Blog Directory CineVerse: Book 'em, Kirk-o

Book 'em, Kirk-o

Wednesday, March 22, 2023

Last week, our CineVerse group closely examined Detective Story, the 1951 film directed by William Wyler and based on a play by Sidney Kingsley (to listen to a recording of our group discussion, click here). Arguably, Detective Story is more of a police procedural than a proper noir. The movie is interesting not just because it’s set entirely in a police station within a bustling New York precinct over the course of one day and night. It’s also fascinating because the main character – Detective Jim McLeod (played by Kirk Douglas) – is, on one hand, a tough and relentless cop known for his dedication to his job and his uncompromising approach to justice, but on the other hand, he’s a deeply flawed and conflicted individual, haunted by his past and struggling to come to terms with his own failings.

The making of Detective Story was notable for its use of innovative camera techniques and its ensemble cast, which included several prominent actors of the era, such as William Bendix, Lee Grant, and Joseph Wiseman. The film was also praised for its realistic portrayal of police work and its nuanced depiction of complex characters.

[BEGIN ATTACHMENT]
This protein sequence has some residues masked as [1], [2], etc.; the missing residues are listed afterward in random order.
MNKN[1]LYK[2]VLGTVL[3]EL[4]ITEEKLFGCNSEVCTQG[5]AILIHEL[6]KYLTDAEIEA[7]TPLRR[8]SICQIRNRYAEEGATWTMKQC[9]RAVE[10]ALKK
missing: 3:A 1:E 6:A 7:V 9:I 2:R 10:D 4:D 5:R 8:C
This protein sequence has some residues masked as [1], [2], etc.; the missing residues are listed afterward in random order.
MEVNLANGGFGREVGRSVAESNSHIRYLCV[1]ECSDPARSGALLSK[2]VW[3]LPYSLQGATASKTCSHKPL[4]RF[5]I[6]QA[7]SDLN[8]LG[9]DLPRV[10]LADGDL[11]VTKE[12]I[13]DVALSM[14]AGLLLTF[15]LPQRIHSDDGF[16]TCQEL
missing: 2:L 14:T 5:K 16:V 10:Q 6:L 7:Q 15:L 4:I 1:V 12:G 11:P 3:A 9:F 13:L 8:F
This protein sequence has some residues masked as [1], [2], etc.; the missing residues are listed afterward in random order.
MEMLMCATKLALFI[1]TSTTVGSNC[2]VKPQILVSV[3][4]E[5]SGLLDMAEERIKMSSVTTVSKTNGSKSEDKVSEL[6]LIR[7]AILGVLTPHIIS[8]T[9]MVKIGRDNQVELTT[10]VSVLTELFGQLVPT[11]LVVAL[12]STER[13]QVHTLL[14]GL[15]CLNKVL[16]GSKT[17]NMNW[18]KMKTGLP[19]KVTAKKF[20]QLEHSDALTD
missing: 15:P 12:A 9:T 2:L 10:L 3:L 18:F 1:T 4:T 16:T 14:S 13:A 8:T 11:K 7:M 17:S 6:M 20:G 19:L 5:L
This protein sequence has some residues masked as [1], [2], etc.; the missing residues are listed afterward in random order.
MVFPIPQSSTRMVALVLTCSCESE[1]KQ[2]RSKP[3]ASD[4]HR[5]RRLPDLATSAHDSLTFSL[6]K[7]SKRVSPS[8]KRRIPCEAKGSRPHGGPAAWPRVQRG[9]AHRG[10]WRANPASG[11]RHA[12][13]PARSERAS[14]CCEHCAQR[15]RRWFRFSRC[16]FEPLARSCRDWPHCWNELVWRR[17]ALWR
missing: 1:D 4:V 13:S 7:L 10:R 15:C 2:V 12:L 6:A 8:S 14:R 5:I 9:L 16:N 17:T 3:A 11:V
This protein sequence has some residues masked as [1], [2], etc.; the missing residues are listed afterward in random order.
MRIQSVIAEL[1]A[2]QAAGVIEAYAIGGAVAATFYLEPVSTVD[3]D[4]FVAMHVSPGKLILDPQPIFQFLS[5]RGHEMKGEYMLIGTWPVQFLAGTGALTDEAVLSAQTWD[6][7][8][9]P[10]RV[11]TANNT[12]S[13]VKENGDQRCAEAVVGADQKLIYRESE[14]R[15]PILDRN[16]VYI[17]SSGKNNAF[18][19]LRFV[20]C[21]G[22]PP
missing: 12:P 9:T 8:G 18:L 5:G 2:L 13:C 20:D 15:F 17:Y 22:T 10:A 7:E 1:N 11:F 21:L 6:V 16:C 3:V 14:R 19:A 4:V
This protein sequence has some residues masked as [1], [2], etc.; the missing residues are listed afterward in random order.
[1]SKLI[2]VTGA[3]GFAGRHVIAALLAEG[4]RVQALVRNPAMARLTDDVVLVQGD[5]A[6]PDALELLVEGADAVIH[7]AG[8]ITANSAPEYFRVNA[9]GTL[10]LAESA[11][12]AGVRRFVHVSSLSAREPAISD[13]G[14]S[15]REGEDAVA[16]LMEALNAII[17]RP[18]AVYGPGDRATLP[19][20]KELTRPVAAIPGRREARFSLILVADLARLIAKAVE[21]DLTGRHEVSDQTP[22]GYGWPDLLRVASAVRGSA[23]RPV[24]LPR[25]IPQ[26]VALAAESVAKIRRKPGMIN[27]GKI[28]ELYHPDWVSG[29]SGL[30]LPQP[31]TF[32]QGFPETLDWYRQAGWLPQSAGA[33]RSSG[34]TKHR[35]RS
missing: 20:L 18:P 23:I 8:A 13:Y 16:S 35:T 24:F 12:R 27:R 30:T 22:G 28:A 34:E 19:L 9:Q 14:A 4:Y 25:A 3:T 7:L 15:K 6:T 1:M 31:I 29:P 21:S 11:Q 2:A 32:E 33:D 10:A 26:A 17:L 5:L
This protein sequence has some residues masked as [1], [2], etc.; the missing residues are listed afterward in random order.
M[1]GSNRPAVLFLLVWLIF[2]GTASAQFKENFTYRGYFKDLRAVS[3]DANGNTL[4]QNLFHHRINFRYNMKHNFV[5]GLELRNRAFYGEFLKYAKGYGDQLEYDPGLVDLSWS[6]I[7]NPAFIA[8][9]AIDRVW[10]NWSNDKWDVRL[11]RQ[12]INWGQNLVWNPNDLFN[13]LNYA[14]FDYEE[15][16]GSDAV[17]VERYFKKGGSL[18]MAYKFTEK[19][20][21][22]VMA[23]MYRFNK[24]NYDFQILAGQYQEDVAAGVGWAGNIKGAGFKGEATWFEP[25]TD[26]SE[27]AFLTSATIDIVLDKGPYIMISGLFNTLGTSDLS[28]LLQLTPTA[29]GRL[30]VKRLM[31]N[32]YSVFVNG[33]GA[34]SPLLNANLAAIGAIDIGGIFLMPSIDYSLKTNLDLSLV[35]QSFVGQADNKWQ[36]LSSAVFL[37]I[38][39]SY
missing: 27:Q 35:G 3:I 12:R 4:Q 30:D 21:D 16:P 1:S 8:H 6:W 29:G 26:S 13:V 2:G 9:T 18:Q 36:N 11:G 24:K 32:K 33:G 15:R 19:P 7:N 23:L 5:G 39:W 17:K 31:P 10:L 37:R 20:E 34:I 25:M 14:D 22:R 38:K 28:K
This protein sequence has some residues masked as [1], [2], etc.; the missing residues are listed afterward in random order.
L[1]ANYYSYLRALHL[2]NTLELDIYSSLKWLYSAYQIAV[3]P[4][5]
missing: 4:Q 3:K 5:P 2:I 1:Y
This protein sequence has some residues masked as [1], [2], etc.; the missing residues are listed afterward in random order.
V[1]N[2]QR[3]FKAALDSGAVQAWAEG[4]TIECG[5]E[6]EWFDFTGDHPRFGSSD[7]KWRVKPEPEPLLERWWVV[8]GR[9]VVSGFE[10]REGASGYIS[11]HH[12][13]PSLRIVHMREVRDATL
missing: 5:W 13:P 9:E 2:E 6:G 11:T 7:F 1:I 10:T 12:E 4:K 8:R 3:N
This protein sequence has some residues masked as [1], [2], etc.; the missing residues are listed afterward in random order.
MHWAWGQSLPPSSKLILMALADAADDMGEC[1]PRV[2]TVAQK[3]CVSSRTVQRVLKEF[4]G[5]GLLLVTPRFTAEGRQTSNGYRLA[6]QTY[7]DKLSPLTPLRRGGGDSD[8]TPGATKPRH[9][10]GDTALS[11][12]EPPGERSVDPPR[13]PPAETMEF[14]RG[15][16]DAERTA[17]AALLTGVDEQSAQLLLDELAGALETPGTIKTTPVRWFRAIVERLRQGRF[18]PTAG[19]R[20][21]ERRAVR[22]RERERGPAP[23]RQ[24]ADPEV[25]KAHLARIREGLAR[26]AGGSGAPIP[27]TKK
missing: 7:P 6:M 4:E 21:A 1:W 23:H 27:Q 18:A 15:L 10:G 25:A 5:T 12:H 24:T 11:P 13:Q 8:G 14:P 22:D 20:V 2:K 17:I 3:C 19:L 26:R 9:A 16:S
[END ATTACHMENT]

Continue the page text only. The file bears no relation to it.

What makes Detective Story a thought-provoking film worthy of retrospection? It’s essentially the filming of a popular stage play that takes place entirely in a single locale. Shooting such a confined story in a sole setting was likely challenging for the filmmakers, as the set and clustering of actors can become tedious and repetitive. For visual oomph, director William Wyler chose to employ deep-focus cinematography in which characters in the foreground, middle ground, and background are all in focus and we have multiple planes of characters to concentrate on in the same shot. Likewise, he occasionally uses overlapping dialogue – relatively rare at the time – to underscore how frenetic a police station can be.